Community Corrections, probation and parole. As such, Mr.
Thomas, having been found a sexually violent predator, will
be subject to the following DOC conditions.
• Standard DOC conditions of supervision as a sex
• Mr. Thomas shall abide by the laws of the Commonwealth
of Virginia; conditions of his probation/parole and be of
good behavior; he will follow all
probation/parole/supervising officers' instructions and
will be truthful, cooperative and report as instructed once
released from parole/probation.
• Warrantless searches of person, vehicle, computers, or
real property by law enforcement officers based on
• Will register as a sex offender in Virginia and or the
state of residence.
• Have no contact with his victims or their families,
either directly or by third party, without the permission of
his supervising officer.
• Participation in and successful completion of any
sexual offender assessment, treatment, technological
monitoring to include GPS or other electronic methods, and
polygraphs for treatment use as directed by the DBHDS Office
of SVP Services and the supervising probation and parole
• Report to his assigned supervising officer on the day
he is released from custody.
• Be seen in person by his supervising officer or
designee at least once per week for at least six months from
his release date. After his six month review, the number of
contacts may be reduced with the approval of OSVP Services.
• Receive a minimum of one home visit per month from his
supervising officer or designee.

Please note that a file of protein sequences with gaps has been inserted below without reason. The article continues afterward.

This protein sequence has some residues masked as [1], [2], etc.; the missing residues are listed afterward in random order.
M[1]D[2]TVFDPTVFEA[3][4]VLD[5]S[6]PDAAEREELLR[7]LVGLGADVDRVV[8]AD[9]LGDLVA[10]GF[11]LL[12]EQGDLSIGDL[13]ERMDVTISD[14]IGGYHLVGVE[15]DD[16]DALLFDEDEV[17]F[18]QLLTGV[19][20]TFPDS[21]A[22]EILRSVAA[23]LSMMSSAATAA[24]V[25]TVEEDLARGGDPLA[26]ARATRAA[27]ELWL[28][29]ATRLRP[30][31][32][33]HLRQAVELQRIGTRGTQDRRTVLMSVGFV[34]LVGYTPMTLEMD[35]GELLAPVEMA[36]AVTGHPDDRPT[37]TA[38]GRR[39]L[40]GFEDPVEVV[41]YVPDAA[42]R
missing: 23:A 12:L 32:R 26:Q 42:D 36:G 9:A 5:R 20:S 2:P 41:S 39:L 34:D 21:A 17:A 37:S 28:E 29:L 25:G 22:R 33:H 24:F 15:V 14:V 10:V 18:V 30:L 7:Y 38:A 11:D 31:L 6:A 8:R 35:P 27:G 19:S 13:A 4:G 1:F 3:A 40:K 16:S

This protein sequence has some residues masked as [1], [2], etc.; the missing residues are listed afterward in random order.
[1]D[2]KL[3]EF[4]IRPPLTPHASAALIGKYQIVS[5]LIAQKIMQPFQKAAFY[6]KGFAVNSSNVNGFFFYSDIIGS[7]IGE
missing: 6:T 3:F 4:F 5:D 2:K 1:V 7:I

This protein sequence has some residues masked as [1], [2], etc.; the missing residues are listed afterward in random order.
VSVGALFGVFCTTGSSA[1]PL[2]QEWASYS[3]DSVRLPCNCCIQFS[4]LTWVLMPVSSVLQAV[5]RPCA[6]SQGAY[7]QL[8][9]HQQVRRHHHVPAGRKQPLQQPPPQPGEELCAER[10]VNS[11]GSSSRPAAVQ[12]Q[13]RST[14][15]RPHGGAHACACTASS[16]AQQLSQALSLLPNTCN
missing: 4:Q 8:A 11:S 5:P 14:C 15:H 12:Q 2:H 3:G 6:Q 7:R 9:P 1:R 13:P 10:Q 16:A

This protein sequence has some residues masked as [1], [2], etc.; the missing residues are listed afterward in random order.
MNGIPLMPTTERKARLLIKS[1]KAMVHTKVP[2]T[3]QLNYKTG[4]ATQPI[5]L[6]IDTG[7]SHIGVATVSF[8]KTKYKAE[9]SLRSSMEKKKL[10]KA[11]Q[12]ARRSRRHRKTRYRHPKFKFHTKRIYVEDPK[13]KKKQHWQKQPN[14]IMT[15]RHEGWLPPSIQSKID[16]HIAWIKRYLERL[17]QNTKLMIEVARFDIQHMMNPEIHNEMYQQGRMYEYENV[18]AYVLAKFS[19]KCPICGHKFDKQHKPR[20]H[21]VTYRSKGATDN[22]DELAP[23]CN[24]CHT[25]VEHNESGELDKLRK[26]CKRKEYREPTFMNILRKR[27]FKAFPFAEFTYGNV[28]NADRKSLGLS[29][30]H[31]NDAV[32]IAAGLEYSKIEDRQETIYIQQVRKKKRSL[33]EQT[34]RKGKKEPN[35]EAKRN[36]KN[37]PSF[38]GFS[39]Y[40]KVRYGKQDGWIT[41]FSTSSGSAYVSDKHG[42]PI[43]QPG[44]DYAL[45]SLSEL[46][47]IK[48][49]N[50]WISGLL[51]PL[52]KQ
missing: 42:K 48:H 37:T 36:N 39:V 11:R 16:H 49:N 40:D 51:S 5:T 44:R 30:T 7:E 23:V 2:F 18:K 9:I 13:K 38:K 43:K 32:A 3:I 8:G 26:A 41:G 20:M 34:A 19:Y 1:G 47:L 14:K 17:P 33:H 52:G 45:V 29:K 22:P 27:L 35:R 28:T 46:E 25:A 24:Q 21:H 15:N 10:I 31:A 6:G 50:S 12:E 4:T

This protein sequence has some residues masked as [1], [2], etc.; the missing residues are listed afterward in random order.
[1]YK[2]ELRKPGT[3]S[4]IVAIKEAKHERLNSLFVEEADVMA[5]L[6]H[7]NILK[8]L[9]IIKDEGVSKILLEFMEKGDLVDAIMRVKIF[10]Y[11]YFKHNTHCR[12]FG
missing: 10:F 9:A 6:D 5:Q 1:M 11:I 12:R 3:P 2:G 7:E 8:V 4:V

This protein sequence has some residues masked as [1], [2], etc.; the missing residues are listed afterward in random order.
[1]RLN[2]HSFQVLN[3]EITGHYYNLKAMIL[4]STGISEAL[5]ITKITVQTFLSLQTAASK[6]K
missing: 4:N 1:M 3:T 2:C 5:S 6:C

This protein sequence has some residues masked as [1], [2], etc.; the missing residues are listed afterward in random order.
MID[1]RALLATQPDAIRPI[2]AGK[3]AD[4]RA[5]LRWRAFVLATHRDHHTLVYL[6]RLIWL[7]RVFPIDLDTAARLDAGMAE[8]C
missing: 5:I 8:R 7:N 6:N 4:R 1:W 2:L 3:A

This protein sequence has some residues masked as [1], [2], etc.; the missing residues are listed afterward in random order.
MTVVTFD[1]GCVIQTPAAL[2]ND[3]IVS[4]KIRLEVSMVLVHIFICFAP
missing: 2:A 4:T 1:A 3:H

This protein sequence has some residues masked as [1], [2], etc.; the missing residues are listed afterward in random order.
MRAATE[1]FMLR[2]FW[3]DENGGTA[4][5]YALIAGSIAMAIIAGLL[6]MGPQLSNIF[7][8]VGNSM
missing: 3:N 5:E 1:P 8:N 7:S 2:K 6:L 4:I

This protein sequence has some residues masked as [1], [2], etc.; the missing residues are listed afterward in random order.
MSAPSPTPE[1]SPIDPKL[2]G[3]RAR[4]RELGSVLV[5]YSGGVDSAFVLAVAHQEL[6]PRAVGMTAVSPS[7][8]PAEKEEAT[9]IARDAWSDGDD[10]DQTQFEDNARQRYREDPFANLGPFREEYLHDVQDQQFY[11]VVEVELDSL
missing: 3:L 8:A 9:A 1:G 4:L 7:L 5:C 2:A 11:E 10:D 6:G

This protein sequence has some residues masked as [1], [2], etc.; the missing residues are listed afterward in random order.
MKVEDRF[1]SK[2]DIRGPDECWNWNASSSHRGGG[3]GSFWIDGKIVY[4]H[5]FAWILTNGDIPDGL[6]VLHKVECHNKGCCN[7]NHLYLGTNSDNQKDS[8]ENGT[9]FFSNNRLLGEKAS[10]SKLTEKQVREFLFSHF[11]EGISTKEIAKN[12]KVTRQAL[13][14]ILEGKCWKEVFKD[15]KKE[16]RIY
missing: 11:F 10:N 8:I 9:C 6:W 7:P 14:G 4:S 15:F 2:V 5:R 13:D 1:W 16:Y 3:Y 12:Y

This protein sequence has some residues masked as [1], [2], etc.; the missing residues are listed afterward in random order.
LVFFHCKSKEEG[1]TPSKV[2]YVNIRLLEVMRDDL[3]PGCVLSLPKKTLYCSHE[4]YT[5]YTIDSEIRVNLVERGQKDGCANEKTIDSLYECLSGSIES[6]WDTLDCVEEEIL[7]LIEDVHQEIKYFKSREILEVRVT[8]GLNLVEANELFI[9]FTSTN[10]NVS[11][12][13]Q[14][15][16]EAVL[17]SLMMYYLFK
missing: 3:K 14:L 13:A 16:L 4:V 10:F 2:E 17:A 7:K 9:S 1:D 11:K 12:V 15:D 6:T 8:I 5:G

• Maintain a landline phone for the purpose of GPS
supervision if required by his supervising officer.
• Payment for any fees related to these services is the
responsibility of the individual. The Commonwealth may or may
not be able to provide some financial support for treatment.
• Have no unsupervised contact with minors, defined as
persons physically or mentally younger than 18 years old,
unless by prior approval of his supervising officer, the
OSVP, and the court.
• Keep a log of incidental contact with any minors to be
surrendered to his supervising officer and polygrapher upon
request; he will answer polygraph questions about the
accuracy of his entries.
minimum, any home plan should meet the following minimum
(1) Mr. Thomas will reside at the address approved by his
supervising officer, any moves will be approved by his
supervising officer, who will immediately notify the office
of SVP and OAG of the changes.
(2) He shall live in a home in which no minors are residents,
overnight visitors, or are left under his supervision for any
period of time.
(3) He shall not view or possess any sexually explicit or
suggestive materials, either print, photo, or ...